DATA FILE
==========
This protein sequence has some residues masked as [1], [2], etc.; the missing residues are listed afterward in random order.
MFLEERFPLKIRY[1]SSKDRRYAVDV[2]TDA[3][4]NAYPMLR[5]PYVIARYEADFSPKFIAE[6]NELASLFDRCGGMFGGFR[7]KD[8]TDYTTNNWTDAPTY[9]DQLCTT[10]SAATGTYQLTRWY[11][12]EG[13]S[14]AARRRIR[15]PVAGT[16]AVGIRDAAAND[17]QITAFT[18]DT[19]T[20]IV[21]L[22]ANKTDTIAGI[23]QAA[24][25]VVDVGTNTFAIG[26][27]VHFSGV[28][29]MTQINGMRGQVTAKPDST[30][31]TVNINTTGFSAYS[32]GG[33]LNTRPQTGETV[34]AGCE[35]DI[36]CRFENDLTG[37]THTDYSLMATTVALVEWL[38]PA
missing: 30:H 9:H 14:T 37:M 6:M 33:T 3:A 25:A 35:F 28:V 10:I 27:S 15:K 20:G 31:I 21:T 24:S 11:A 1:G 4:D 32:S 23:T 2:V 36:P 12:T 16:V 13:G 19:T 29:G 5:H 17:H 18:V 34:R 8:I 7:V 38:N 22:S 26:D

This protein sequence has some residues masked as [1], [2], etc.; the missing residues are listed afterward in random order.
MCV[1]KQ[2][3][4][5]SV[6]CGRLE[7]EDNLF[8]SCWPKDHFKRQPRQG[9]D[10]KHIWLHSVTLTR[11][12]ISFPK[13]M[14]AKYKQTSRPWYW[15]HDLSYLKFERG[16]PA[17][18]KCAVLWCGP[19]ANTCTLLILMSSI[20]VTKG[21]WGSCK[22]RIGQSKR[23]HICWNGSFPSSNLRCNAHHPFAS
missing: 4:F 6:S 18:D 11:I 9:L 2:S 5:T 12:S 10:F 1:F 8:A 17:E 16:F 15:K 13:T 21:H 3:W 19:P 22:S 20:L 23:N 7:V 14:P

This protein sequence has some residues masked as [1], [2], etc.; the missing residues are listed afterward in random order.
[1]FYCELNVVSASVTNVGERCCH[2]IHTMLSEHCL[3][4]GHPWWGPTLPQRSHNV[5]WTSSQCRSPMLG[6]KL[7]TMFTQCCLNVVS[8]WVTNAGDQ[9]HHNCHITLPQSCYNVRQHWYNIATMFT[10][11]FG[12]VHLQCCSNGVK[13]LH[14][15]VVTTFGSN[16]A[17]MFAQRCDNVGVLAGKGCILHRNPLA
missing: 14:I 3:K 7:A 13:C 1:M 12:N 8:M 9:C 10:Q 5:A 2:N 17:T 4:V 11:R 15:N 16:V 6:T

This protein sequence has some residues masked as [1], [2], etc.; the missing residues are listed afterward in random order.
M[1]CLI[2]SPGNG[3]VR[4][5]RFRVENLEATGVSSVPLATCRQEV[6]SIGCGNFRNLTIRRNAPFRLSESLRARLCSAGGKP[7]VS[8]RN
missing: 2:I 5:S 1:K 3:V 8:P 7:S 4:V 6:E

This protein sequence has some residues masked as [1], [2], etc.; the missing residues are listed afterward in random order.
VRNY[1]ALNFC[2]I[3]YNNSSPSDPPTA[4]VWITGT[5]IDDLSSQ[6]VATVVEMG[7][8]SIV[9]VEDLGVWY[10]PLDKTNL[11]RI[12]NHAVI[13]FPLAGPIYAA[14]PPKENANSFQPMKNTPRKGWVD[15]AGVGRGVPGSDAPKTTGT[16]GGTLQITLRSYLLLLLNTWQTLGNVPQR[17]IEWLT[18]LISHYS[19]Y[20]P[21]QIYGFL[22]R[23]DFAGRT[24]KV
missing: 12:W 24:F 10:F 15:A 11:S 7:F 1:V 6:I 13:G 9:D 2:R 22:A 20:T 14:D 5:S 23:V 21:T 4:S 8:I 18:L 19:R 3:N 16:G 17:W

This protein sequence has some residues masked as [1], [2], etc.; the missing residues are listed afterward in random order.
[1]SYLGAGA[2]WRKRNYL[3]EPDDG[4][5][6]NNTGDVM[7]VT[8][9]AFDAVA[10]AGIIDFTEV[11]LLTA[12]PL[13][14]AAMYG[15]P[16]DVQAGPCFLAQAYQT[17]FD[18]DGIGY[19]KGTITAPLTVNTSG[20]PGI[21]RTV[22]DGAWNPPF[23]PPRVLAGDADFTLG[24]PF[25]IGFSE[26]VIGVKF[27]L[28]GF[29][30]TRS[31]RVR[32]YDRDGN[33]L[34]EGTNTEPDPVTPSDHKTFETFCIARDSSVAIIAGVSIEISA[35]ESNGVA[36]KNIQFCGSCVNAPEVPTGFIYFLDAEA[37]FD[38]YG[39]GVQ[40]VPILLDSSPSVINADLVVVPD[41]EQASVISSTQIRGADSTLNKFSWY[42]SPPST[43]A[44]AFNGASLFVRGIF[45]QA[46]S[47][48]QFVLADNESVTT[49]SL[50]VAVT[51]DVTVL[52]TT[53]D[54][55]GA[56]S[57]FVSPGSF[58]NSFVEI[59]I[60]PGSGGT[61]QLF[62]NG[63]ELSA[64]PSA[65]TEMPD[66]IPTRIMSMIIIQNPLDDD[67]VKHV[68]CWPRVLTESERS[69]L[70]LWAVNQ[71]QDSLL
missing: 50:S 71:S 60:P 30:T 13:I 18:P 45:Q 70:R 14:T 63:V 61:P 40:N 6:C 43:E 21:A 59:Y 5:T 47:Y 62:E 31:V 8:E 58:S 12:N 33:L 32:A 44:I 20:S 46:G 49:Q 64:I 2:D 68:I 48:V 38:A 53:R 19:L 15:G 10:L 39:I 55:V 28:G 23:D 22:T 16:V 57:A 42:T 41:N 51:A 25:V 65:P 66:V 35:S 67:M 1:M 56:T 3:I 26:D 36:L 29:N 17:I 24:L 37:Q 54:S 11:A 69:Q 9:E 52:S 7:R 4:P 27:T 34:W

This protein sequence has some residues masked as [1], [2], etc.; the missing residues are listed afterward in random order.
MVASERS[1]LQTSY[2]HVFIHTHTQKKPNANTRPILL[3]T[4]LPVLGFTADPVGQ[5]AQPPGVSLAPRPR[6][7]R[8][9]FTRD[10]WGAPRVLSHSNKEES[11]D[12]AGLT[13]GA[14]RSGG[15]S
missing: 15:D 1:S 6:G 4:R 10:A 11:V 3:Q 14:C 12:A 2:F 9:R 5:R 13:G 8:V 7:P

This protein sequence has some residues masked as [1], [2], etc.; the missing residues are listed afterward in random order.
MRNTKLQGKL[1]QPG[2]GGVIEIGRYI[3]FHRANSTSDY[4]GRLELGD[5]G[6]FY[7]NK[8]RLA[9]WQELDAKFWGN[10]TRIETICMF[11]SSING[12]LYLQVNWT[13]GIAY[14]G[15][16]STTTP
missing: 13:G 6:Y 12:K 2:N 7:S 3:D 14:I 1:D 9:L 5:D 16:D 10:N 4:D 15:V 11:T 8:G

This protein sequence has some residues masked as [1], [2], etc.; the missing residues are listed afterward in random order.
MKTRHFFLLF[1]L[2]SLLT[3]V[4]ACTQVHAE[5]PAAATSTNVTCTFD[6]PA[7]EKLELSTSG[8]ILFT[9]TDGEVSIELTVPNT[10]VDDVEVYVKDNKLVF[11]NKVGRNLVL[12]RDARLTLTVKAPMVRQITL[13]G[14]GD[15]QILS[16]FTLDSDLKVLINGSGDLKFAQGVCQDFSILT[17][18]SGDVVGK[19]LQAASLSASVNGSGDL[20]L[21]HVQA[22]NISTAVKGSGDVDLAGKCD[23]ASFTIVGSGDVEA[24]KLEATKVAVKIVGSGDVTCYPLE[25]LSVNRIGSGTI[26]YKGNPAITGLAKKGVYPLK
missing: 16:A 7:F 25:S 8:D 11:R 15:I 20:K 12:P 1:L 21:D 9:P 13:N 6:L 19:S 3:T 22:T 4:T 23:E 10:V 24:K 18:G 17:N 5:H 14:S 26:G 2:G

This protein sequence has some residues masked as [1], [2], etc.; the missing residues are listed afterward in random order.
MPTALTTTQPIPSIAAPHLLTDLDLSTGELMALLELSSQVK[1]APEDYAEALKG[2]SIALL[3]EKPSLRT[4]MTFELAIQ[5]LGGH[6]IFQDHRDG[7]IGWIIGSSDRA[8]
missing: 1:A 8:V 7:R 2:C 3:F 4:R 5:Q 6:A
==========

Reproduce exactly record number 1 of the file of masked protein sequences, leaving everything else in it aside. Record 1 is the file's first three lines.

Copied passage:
This protein sequence has some residues masked as [1], [2], etc.; the missing residues are listed afterward in random order.
MFLEERFPLKIRY[1]SSKDRRYAVDV[2]TDA[3][4]NAYPMLR[5]PYVIARYEADFSPKFIAE[6]NELASLFDRCGGMFGGFR[7]KD[8]TDYTTNNWTDAPTY[9]DQLCTT[10]SAATGTYQLTRWY[11][12]EG[13]S[14]AARRRIR[15]PVAGT[16]AVGIRDAAAND[17]QITAFT[18]DT[19]T[20]IV[21]L[22]ANKTDTIAGI[23]QAA[24][25]VVDVGTNTFAIG[26][27]VHFSGV[28][29]MTQINGMRGQVTAKPDST[30][31]TVNINTTGFSAYS[32]GG[33]LNTRPQTGETV[34]AGCE[35]DI[36]CRFENDLTG[37]THTDYSLMATTVALVEWL[38]PA
missing: 30:H 9:H 14:T 37:M 6:M 33:T 3:A 25:A 35:F 28:V 10:I 27:S 15:K 20:G 31:I 21:T 24:S 11:A 1:G 4:D 32:S 23:T 2:V 36:P 12:T 16:V 13:G 19:T 29:G 5:H 17:H 18:V 34:R 8:I 7:V 38:N 22:S 26:D